05 Feb

News and Analyses, A Foreign Perspective

News and Analyses, A Foreign Perspective

English Online International Newspapers

Nearly all of these are English-edition daily newspapers. These sites have interesting editorials and essays, and many have links to other good news sources. We try to limit this list to those sites which are regularly updated, reliable, with a high percentage of “up” time.

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Good Trump, Bad Trump: US president touts unity… and divisive immigration plan

Produced by Charles WENTE, Maya-Anaïs YATAGHÈNE & Laure FOURQUET.

“Tonight I call upon all of us to set aside our differences, to seek out common ground”. It’s not always what you hear from Donald Trump, but he did use those words in his State of the Union address. Trump’s overture came before a Congress where a battle now awaits on immigration. Will the nativist core of his electorate drive the agenda on selected immigration, curbs on welcoming family members of migrants… and closing the border on more than people but also on free trade arrangements?

Esmond Bradley Martin, whose groundbreaking investigations helped the fight against elephant poaching, died after being stabbed at home in Nairobi

Esmond Martin


A well-known American ivory-trade investigator, who pioneered efforts to combat elephant and rhino poaching, has been killed in his home in Nairobi, prompting an outpouring of shock and revulsion across the conservation world.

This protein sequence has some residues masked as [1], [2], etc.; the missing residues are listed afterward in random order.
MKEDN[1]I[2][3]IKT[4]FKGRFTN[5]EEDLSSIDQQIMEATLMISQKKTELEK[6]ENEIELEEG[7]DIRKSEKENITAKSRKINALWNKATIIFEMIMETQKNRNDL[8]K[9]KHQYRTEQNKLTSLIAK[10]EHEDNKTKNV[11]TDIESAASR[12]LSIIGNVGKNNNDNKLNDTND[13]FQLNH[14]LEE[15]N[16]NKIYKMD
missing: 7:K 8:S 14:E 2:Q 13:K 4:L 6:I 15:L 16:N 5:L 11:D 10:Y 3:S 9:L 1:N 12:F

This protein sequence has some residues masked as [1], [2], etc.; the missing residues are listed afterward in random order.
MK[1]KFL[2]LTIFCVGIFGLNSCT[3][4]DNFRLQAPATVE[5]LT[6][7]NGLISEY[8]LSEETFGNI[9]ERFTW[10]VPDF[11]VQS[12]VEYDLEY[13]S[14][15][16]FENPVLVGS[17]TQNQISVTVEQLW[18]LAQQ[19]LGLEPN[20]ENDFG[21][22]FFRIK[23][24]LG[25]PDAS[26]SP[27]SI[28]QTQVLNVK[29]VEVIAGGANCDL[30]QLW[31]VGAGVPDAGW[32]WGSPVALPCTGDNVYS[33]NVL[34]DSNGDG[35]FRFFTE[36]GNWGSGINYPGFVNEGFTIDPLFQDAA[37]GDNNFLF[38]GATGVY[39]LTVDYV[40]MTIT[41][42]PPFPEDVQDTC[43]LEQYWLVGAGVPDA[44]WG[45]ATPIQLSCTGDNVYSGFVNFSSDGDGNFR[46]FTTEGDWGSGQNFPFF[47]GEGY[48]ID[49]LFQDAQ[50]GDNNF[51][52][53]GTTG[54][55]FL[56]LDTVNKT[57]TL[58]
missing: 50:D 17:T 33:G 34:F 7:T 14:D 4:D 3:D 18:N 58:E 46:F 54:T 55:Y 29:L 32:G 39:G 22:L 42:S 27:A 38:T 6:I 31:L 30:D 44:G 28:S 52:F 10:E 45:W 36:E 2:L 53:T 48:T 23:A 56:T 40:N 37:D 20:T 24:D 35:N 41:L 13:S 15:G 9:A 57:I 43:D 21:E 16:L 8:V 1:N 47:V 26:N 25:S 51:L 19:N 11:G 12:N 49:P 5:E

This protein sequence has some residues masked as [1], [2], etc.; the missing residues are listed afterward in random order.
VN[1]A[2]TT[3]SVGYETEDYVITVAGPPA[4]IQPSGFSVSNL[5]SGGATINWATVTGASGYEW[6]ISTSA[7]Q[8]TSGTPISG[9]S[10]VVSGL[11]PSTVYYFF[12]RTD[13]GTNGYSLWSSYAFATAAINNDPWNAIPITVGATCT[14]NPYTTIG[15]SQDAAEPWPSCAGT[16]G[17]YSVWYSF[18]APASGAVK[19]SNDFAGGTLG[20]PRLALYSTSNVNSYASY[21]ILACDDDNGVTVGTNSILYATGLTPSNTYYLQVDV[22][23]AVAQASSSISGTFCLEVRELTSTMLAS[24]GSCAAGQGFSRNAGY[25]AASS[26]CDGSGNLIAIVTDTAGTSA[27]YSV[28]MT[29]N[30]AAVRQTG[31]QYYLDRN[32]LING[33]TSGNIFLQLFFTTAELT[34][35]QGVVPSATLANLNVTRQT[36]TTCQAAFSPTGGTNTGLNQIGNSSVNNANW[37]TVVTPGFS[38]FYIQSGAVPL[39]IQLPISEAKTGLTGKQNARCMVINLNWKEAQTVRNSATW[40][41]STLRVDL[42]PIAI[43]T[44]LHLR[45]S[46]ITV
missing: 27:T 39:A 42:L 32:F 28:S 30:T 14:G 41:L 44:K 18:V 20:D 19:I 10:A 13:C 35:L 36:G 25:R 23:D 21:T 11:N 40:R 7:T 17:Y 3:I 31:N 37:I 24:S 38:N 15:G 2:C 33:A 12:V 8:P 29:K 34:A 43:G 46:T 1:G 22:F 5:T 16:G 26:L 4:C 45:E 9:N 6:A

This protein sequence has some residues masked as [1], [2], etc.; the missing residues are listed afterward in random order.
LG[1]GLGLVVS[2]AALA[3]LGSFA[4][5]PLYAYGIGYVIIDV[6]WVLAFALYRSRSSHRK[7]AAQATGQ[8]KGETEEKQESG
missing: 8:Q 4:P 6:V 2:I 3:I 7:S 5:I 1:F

Esmond Bradley Martin, 75, died after being stabbed in his house in the Nairobi suburb of Langata on Sunday. His wife, Chryssee Martin, found his body. Bradley Martin had led global investigations into illegal wildlife trading since the 1970s and was a charismatic and familiar sight at conservation conferences.

Initial reports suggest that police believe the attack was part of a botched burglary. But there are also concerns that the murder may have been related to Bradley Martin’s work.

Elephant and rhino numbers have plummeted catastrophically on the African continent in the last 50 years as a result of the illegal trade in ivory and rhino horn.

In east Africa, elephant numbers have almost halved, while in some countries – Tanzania, for example – the fall has been as high as 60% over five years. Demand for rhinoceros horn has seen rhinos similarly affected, with a 9,000% rise in poaching in South Africa from 2007 to 2014. But ivory and rhino horn are hugely profitable and are an important revenue source for traffickers, although the banning of ivory sales in China last year is believed to have brought ivory prices down.

Bradley Martin, a geographer by training, played a crucial part in bringing this international black market to global attention. He began documenting the illegal trade in wildlife in the 1970s, looking in detail at the movement of elephant ivory and rhino horn among other substances.

“No one was doing this at that point,” Dan Stiles, who worked with Bradley Martin for many years, told the Guardian. Bradley Martin and Stiles went on to record data about the movements of ivory and rhino horn that “provided data and numbers for what had, up until then, been anecdotal. Once you had the data you could then monitor the trade. He really woke up the world to what was going on.”

A number of campaigners against elephant and rhino poaching have been murdered in the last few years, and though most occur out in the parks, in conflicts with armed poachers, last year the campaigner Wayne Lotter was shot at point-blank range in Tanzania while in a taxi.

There appears to have been little progress in the investigation of Lotter’s murder, but a source close to the investigation said that three people were charged last year in connection with the killing.